Interflora flowers

The botanical name of Spanish moss is tillandsia usneoides. Pronounced as Til-LAND-see-a ooss-nee-OY-days, it also goes by the name of grey beard. It grows well in part shade and prefers moist environments, often adopting hosts of cypress and oak trees in the wild.

The plant is noticeable for its trailing stems of very narrow, silvery grey leaves, which absorb nutrients and moisture from the atmosphere. It isn’t actually a moss at all, but rather a large colony of tiny blooming plants, comparable in concept to a coral reef hanging from a tree. It’s not parasitic either and provides a natural home in the wild for a number of insect and bird species.

The natural habitat of Spanish Moss is the West Indies and Central and South America. It’s used worldwide as an indoor plant.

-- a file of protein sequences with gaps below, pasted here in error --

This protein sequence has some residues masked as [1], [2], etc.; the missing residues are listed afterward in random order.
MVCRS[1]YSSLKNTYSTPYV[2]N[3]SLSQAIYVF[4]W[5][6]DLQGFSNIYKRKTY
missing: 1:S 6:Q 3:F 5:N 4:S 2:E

Spanish Moss is an air plant, which doesn’t have roots. It uses thin and scaly stems instead to wrap itself around a host tree and hang down from branches, using its scales to catch moisture. It has tiny seeds, which are dispersed in nature by birds and the wind.

The plant’s name, ‘usneoides’ translates as ‘resembling usnea’, which is its namesake. However, it’s not related to lichens or mosses, but is an angiosperm in the bromeliads family.

Care Tips
The plant needs a steady atmosphere of warmth and humidity, with the temperature kept above 15 degrees Celsius. Use soft or filtered water to mist it regularly. The plant doesn’t need potting, as it doesn’t have roots.

Did You Know?
Spanish moss has been used in the past for a great variety of purposes, including the production of furniture, car seats and cooling mattresses before air-conditioning became more widely available. It’s still used today for packing, some types of Cajun architecture and to provide natural garden screens.

It’s also a favourite for Southern US gothic imagery in the literary arts, due to its tendency to grow in the southern states of Georgia, Florida, Carolina, Texas and Alabama.